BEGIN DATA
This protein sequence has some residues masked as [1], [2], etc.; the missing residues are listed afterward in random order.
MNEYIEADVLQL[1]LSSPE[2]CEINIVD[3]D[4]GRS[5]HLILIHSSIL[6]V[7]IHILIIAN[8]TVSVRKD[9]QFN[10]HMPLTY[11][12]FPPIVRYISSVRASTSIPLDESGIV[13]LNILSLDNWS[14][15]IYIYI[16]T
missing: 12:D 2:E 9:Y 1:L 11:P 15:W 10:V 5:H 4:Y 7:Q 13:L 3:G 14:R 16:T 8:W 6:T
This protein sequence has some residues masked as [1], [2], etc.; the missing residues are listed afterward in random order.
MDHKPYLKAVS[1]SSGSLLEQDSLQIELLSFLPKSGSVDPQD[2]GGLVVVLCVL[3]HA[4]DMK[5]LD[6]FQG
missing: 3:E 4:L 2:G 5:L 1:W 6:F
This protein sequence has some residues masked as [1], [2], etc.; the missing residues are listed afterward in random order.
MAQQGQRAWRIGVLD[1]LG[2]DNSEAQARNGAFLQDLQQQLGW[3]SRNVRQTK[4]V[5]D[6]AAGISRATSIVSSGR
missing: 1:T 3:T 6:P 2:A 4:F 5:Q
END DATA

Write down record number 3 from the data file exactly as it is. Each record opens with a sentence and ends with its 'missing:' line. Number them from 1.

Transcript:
This protein sequence has some residues masked as [1], [2], etc.; the missing residues are listed afterward in random order.
MAQQGQRAWRIGVLD[1]LG[2]DNSEAQARNGAFLQDLQQQLGW[3]SRNVRQTK[4]V[5]D[6]AAGISRATSIVSSGR
missing: 1:T 3:T 6:P 2:A 4:F 5:Q